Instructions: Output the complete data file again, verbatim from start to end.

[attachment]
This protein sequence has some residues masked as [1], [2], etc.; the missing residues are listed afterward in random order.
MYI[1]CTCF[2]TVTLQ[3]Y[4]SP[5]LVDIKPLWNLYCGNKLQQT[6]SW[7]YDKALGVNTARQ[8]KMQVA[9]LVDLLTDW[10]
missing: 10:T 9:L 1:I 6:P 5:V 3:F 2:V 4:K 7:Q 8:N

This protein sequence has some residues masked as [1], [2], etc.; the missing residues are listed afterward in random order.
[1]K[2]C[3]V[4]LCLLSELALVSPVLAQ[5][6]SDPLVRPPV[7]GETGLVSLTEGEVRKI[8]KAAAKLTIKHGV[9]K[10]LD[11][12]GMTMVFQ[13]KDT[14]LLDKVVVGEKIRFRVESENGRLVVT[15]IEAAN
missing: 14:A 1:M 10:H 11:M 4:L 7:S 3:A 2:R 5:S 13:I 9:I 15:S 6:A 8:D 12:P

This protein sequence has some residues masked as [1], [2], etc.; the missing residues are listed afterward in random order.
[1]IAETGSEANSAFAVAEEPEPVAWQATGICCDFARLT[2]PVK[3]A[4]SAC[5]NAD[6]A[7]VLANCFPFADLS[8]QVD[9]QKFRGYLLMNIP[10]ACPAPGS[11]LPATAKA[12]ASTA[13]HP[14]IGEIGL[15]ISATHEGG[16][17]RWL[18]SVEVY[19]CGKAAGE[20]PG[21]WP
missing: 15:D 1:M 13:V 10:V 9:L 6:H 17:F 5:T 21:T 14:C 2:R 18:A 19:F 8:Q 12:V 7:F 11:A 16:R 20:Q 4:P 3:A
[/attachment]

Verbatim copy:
This protein sequence has some residues masked as [1], [2], etc.; the missing residues are listed afterward in random order.
MYI[1]CTCF[2]TVTLQ[3]Y[4]SP[5]LVDIKPLWNLYCGNKLQQT[6]SW[7]YDKALGVNTARQ[8]KMQVA[9]LVDLLTDW[10]
missing: 10:T 9:L 1:I 6:P 5:V 3:F 2:V 4:K 7:Q 8:N

This protein sequence has some residues masked as [1], [2], etc.; the missing residues are listed afterward in random order.
[1]K[2]C[3]V[4]LCLLSELALVSPVLAQ[5][6]SDPLVRPPV[7]GETGLVSLTEGEVRKI[8]KAAAKLTIKHGV[9]K[10]LD[11][12]GMTMVFQ[13]KDT[14]LLDKVVVGEKIRFRVESENGRLVVT[15]IEAAN
missing: 14:A 1:M 10:H 11:M 4:L 7:S 3:A 2:R 5:S 13:I 9:I 15:S 6:A 8:D 12:P

This protein sequence has some residues masked as [1], [2], etc.; the missing residues are listed afterward in random order.
[1]IAETGSEANSAFAVAEEPEPVAWQATGICCDFARLT[2]PVK[3]A[4]SAC[5]NAD[6]A[7]VLANCFPFADLS[8]QVD[9]QKFRGYLLMNIP[10]ACPAPGS[11]LPATAKA[12]ASTA[13]HP[14]IGEIGL[15]ISATHEGG[16][17]RWL[18]SVEVY[19]CGKAAGE[20]PG[21]WP
missing: 15:D 1:M 13:V 10:V 9:L 6:H 17:F 5:T 21:T 14:C 2:R 18:A 19:F 8:Q 12:V 7:F 11:A 16:R 20:Q 4:P 3:A